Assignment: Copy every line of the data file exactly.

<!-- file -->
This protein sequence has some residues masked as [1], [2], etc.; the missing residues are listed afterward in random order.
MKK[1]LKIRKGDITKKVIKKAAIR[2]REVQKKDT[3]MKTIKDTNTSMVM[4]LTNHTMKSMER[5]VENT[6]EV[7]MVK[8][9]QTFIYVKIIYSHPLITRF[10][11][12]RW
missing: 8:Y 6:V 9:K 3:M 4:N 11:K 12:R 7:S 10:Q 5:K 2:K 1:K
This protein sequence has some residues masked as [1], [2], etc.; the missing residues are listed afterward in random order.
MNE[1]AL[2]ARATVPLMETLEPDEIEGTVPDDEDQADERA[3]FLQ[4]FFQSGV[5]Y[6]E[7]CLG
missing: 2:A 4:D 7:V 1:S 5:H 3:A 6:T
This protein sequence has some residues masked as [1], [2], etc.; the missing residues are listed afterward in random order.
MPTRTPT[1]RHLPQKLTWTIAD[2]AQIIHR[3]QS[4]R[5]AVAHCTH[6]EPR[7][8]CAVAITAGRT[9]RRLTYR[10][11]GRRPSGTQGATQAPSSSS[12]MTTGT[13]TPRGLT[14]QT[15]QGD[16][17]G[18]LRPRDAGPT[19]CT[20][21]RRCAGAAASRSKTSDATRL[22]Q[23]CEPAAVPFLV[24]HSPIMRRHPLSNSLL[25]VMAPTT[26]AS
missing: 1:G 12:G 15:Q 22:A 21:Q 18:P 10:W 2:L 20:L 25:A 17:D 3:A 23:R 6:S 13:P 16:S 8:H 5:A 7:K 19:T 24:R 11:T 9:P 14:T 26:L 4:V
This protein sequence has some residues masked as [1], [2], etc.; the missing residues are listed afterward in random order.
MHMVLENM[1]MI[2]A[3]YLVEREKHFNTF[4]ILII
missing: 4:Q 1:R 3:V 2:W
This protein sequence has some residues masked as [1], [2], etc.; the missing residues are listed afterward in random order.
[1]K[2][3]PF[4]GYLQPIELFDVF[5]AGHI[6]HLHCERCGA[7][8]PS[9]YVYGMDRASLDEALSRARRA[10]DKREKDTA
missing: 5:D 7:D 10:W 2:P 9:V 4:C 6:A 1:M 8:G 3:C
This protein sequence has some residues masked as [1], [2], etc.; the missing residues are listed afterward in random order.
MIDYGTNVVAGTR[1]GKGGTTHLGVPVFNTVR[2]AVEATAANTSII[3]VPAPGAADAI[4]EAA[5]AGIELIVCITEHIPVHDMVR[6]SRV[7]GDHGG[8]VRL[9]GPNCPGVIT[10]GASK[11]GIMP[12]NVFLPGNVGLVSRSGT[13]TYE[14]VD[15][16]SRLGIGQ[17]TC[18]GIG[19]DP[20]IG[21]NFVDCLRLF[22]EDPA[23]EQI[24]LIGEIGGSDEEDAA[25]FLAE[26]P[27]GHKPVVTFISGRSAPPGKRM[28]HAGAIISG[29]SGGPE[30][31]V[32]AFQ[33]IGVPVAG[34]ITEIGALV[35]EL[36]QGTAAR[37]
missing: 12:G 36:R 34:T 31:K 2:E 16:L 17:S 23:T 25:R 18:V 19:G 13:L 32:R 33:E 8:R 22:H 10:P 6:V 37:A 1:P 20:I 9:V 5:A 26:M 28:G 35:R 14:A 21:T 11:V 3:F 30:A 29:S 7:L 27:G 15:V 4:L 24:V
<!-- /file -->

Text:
This protein sequence has some residues masked as [1], [2], etc.; the missing residues are listed afterward in random order.
MKK[1]LKIRKGDITKKVIKKAAIR[2]REVQKKDT[3]MKTIKDTNTSMVM[4]LTNHTMKSMER[5]VENT[6]EV[7]MVK[8][9]QTFIYVKIIYSHPLITRF[10][11][12]RW
missing: 8:Y 6:V 9:K 3:M 4:N 11:K 12:R 7:S 10:Q 5:K 2:K 1:K
This protein sequence has some residues masked as [1], [2], etc.; the missing residues are listed afterward in random order.
MNE[1]AL[2]ARATVPLMETLEPDEIEGTVPDDEDQADERA[3]FLQ[4]FFQSGV[5]Y[6]E[7]CLG
missing: 2:A 4:D 7:V 1:S 5:H 3:A 6:T
This protein sequence has some residues masked as [1], [2], etc.; the missing residues are listed afterward in random order.
MPTRTPT[1]RHLPQKLTWTIAD[2]AQIIHR[3]QS[4]R[5]AVAHCTH[6]EPR[7][8]CAVAITAGRT[9]RRLTYR[10][11]GRRPSGTQGATQAPSSSS[12]MTTGT[13]TPRGLT[14]QT[15]QGD[16][17]G[18]LRPRDAGPT[19]CT[20][21]RRCAGAAASRSKTSDATRL[22]Q[23]CEPAAVPFLV[24]HSPIMRRHPLSNSLL[25]VMAPTT[26]AS
missing: 1:G 12:G 15:Q 22:A 21:Q 18:P 10:W 2:L 20:L 25:A 17:D 3:A 23:R 6:S 13:P 16:S 8:H 5:A 7:K 19:T 24:R 11:T 9:P 14:T 26:L 4:V
This protein sequence has some residues masked as [1], [2], etc.; the missing residues are listed afterward in random order.
MHMVLENM[1]MI[2]A[3]YLVEREKHFNTF[4]ILII
missing: 4:Q 1:R 3:V 2:W
This protein sequence has some residues masked as [1], [2], etc.; the missing residues are listed afterward in random order.
[1]K[2][3]PF[4]GYLQPIELFDVF[5]AGHI[6]HLHCERCGA[7][8]PS[9]YVYGMDRASLDEALSRARRA[10]DKREKDTA
missing: 5:D 7:D 10:W 2:P 9:V 4:C 6:A 1:M 8:G 3:C
This protein sequence has some residues masked as [1], [2], etc.; the missing residues are listed afterward in random order.
MIDYGTNVVAGTR[1]GKGGTTHLGVPVFNTVR[2]AVEATAANTSII[3]VPAPGAADAI[4]EAA[5]AGIELIVCITEHIPVHDMVR[6]SRV[7]GDHGG[8]VRL[9]GPNCPGVIT[10]GASK[11]GIMP[12]NVFLPGNVGLVSRSGT[13]TYE[14]VD[15][16]SRLGIGQ[17]TC[18]GIG[19]DP[20]IG[21]NFVDCLRLF[22]EDPA[23]EQI[24]LIGEIGGSDEEDAA[25]FLAE[26]P[27]GHKPVVTFISGRSAPPGKRM[28]HAGAIISG[29]SGGPE[30][31]V[32]AFQ[33]IGVPVAG[34]ITEIGALV[35]EL[36]QGTAAR[37]
missing: 12:G 36:R 34:T 31:K 2:E 16:L 17:S 23:T 25:R 18:V 19:G 13:L 32:R 33:E 8:R 22:H 10:P 6:V 37:A 1:P 20:I 9:V 5:A 26:M 28:G 35:R 14:A 21:T 11:V 3:F 30:A 29:S 7:L 27:G 15:V 4:L 24:V